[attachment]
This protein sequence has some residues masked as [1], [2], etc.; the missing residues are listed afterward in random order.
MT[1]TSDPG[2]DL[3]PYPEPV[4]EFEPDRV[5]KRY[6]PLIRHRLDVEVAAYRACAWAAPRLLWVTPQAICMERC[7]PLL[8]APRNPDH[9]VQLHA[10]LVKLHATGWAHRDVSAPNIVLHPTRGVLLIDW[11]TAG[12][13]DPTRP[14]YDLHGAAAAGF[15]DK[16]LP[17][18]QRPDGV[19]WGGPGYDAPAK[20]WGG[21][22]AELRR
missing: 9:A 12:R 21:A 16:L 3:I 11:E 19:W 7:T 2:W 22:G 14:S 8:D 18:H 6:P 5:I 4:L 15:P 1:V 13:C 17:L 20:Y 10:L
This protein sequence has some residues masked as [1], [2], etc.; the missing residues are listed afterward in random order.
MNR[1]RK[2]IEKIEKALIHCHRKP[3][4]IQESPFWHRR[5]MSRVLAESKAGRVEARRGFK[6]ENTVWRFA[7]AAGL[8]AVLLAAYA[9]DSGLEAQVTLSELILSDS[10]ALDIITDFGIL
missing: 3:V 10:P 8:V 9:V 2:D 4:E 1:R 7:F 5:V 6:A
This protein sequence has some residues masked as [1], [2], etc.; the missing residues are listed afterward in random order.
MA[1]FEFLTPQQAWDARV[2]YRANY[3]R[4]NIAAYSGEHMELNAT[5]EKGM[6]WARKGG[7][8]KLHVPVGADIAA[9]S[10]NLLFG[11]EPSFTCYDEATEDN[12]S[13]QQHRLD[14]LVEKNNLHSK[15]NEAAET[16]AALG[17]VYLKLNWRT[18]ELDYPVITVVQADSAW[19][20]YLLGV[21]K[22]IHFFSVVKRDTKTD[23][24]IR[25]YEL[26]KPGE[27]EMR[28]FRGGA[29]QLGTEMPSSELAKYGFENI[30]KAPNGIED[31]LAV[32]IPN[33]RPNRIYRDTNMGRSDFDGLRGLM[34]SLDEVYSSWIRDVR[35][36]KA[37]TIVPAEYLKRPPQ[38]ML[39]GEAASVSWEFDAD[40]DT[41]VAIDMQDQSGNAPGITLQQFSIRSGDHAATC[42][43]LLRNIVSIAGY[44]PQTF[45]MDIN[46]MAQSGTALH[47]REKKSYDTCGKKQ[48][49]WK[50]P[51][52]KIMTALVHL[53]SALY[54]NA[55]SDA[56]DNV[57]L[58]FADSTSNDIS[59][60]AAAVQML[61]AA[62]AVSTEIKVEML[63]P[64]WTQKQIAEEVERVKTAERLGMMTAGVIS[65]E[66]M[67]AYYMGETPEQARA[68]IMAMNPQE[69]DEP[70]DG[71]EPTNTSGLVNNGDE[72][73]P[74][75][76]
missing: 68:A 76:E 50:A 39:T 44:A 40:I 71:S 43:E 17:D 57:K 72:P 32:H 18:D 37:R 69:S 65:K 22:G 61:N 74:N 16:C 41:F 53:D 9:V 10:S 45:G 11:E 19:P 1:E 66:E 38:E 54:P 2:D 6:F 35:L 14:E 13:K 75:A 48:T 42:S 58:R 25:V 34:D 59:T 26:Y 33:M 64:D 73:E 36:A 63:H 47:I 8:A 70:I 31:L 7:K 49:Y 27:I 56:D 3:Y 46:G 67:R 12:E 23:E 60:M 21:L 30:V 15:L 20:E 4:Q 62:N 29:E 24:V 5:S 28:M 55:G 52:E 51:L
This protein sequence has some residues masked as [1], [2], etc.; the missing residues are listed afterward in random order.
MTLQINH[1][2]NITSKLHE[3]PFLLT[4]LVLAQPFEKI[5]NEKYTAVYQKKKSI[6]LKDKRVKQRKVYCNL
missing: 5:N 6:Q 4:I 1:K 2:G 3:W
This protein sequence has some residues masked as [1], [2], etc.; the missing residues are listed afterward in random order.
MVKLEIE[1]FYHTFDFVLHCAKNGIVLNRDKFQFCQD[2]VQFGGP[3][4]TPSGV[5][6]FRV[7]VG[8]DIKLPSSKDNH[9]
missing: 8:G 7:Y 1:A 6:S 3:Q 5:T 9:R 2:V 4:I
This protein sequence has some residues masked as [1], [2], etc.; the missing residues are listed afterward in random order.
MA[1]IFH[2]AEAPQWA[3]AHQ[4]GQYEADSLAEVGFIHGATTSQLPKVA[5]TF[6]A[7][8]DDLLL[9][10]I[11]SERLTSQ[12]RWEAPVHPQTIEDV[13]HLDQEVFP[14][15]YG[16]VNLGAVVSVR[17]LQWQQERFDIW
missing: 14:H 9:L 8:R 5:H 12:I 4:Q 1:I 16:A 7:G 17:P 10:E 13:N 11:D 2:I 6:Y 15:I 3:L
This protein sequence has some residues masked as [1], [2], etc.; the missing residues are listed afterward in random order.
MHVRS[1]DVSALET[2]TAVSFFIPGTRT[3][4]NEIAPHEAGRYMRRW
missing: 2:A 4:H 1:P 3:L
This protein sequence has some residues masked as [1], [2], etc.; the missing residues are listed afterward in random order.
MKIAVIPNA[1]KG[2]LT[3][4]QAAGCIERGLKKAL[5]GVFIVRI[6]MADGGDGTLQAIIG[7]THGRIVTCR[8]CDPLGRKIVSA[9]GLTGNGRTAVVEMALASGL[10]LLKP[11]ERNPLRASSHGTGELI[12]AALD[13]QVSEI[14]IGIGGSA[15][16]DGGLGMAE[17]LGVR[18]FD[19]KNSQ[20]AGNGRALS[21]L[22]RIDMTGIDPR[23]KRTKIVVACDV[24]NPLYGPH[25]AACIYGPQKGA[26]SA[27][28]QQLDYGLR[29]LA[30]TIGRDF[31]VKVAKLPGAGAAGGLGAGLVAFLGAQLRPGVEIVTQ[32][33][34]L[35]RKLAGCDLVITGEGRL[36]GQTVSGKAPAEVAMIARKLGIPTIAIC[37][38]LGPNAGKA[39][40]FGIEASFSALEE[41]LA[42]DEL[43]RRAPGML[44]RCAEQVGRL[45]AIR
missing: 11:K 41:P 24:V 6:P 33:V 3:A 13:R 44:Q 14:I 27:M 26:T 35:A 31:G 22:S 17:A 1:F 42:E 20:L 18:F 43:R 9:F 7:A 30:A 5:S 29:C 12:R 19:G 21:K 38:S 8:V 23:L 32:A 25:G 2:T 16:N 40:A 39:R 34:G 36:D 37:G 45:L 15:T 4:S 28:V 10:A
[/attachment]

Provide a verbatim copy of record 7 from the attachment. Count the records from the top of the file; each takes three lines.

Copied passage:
This protein sequence has some residues masked as [1], [2], etc.; the missing residues are listed afterward in random order.
MHVRS[1]DVSALET[2]TAVSFFIPGTRT[3][4]NEIAPHEAGRYMRRW
missing: 2:A 4:H 1:P 3:L